All the attention to Julia Child right now—as I wrote some of the coverage in Wine Spectator’s September issue and now saw the movie—brought back memories for me. Last week I blogged about my first dinner with her. But going through what I have written about her over the years, I turned up an occasion when I visited her in her Cambridge, Mass., home.
Through the 1980s and early 1990s, I wrote a menu story in Wine Spectator every month, delving into how to cook for wine and how to match wines for what you cook. Mostly I created the menus myself, but two or three times a year I would feature a chef or well-known food personality. For June 1991, it was Julia.
She invited me to her kitchen, and actually put me up for the night in the upstairs guest room. Seeing the house pictured in the movie Julie & Julia brought that memory flooding back. Most of us know her kitchen, which she used as a set for several of her later TV series, especially the ones with visiting chefs.
I came in through the back door, which leads right up to the kitchen. Walking into that kitchen was like visiting a living shrine. The copper pots and pans hung on the pegboard wall, the professional stove in the corner surrounded by cooking implements poking out of ceramic containers, all familiar from so many hours on television.
Julia and I had gotten to know each other, mostly from our involvement in the American Institute of Wine and Food, which was a prime push of hers at the time. She always had wine questions for me, and seemed interested in my take, which she found to be less snobby than that of a lot of wine folks. I liked her approach, too. She was analytical without being fanatic. As she said in our interview, “You don’t solve anything by telling (the uninitiated) that any wine they like would be fine. Some are definitely better than others.”
That’s what we discovered as we tasted through a range of wines I had brought to try with her menu. She made asparagus with lobster chunks and mayonnaise to test the theory that no wine can match with asparagus. She marveled at how steely, tart wines such as Savennières and Chablis mellowed and matched well with the dish, better than wines that tasted better by themselves. For a lamb stew, it turned out we liked all the wines, including a Zinfandel, a Côtes du Rhône, a Chinon and a Pinot Noir. In the end, she deemed the Zin and the Rhône good enough but loved the way the food brought out the best in the Chinon. The Pinot Noir? “It’s such a wonderful wine, it may be too good for such a peasant dish,” she said.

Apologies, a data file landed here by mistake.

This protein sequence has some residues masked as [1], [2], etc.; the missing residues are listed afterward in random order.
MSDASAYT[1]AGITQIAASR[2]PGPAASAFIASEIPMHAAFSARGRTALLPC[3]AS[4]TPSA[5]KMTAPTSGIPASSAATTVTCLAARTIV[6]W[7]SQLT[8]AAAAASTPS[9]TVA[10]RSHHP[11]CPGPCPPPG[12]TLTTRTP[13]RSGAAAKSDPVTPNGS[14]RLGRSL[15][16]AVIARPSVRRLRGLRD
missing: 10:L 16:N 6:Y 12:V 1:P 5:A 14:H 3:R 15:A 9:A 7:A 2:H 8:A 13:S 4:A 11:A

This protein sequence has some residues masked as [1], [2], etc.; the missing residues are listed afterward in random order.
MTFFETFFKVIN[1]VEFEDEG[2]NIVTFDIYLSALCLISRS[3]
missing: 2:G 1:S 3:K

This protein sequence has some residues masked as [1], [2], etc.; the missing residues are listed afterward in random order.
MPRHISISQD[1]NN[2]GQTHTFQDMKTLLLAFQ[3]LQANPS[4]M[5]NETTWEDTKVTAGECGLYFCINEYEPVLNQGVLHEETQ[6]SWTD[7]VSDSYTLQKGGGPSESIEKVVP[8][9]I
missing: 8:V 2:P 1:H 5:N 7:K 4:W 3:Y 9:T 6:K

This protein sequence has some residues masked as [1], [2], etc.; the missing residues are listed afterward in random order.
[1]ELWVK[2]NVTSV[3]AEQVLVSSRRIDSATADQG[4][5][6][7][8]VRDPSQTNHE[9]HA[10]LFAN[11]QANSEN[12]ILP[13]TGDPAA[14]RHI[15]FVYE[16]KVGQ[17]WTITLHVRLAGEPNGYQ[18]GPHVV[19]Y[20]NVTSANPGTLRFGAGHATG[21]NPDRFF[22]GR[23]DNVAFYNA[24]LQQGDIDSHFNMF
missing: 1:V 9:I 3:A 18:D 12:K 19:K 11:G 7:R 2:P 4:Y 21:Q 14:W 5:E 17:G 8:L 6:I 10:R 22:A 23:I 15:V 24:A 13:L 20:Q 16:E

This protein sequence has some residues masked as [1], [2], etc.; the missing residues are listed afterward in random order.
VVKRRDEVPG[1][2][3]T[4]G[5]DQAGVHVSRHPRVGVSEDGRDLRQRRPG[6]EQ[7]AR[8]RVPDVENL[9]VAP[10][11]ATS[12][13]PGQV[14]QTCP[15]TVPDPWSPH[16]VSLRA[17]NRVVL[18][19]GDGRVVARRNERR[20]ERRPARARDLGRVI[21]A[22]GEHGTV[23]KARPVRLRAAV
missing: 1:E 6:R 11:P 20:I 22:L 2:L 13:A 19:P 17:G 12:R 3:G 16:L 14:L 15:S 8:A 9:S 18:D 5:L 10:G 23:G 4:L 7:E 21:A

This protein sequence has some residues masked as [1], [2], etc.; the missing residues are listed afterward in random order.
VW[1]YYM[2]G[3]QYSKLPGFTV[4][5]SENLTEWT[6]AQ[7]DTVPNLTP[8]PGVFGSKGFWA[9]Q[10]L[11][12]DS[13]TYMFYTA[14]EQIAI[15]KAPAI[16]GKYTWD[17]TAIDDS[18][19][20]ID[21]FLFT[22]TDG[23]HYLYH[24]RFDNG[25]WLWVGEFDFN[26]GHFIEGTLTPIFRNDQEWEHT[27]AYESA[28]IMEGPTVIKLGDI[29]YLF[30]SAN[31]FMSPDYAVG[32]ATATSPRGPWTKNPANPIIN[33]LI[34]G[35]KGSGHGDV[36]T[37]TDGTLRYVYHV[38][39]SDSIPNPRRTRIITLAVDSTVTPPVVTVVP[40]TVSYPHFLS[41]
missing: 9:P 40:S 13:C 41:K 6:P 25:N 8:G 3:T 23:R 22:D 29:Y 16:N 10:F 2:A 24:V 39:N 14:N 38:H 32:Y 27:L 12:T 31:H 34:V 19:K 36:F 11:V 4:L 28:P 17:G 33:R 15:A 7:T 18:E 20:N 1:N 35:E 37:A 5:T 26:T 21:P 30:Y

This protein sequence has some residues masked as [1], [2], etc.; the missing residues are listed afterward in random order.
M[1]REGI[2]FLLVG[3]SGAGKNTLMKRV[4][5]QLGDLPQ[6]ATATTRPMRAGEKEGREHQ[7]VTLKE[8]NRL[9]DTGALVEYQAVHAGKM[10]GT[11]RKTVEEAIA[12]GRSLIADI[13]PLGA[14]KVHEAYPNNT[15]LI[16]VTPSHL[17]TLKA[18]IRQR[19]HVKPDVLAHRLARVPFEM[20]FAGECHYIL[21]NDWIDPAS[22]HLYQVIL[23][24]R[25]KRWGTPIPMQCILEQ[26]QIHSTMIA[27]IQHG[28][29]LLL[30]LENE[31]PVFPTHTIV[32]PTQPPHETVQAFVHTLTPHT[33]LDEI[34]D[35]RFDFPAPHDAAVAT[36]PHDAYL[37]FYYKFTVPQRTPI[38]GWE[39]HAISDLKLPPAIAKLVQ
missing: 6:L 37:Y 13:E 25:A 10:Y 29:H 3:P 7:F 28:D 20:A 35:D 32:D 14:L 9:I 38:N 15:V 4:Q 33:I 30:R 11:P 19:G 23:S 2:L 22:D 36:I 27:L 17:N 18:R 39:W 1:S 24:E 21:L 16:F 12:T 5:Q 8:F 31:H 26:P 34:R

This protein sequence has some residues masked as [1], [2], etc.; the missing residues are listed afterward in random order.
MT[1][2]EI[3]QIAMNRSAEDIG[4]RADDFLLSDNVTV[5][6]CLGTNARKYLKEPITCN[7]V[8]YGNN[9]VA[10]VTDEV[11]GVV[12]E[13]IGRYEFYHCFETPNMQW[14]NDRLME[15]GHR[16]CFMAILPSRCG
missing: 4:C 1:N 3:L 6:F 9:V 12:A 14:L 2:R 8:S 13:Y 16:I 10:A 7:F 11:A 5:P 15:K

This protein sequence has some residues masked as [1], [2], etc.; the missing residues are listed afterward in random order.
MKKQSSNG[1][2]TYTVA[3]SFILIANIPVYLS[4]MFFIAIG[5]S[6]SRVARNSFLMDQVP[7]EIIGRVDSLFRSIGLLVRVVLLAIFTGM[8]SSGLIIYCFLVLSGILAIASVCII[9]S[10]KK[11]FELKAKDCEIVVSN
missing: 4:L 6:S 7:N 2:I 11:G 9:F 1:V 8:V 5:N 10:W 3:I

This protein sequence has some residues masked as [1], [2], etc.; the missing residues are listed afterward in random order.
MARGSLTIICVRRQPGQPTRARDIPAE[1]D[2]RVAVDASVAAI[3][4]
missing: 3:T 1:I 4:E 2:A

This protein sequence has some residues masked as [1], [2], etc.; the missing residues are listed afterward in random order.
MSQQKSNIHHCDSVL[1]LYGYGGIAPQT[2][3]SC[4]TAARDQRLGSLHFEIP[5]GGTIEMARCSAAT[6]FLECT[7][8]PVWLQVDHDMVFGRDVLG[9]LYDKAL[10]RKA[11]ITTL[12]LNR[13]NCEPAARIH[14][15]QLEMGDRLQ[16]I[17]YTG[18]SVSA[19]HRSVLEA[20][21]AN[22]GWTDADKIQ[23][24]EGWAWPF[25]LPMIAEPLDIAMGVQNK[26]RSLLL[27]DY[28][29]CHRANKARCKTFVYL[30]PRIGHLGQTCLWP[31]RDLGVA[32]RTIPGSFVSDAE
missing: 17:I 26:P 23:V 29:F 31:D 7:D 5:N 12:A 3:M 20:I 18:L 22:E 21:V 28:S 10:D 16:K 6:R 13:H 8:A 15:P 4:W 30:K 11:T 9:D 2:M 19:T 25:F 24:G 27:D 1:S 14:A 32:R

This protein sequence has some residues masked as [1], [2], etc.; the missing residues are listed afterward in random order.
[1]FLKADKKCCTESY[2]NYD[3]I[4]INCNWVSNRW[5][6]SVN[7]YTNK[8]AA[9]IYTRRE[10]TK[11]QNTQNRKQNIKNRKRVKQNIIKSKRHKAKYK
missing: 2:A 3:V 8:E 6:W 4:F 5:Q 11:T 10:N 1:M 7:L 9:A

For dessert, she baked sand cookies and poached pears in syrup. She loved an apricot-rich late-harvest Riesling by itself, but thought of it as a dessert in itself. Better was a light, spritzy Moscato d’Asti, its own pear and litchi flavors a nice companion to the pears.
Aside from tasting great, the menu was as practical as anything I ever published. Everything on it, literally every element, could be prepared up to a day ahead. The asparagus and lobster and that dessert are served cold, and the stew only needs to be reheated (and like most braised dishes is better the next day). The most difficult task was to open the wines.
Eating the food and drinking them, that was easy. And unforgettable for me.
Dr Patrick Frenchick — Germany — August 21, 2009 12:02pm ET
Tim Sinniger — Bend, Oregon — August 24, 2009 2:04am ET
Christy Thomas — Napa, Ca — August 24, 2009 9:54am ET
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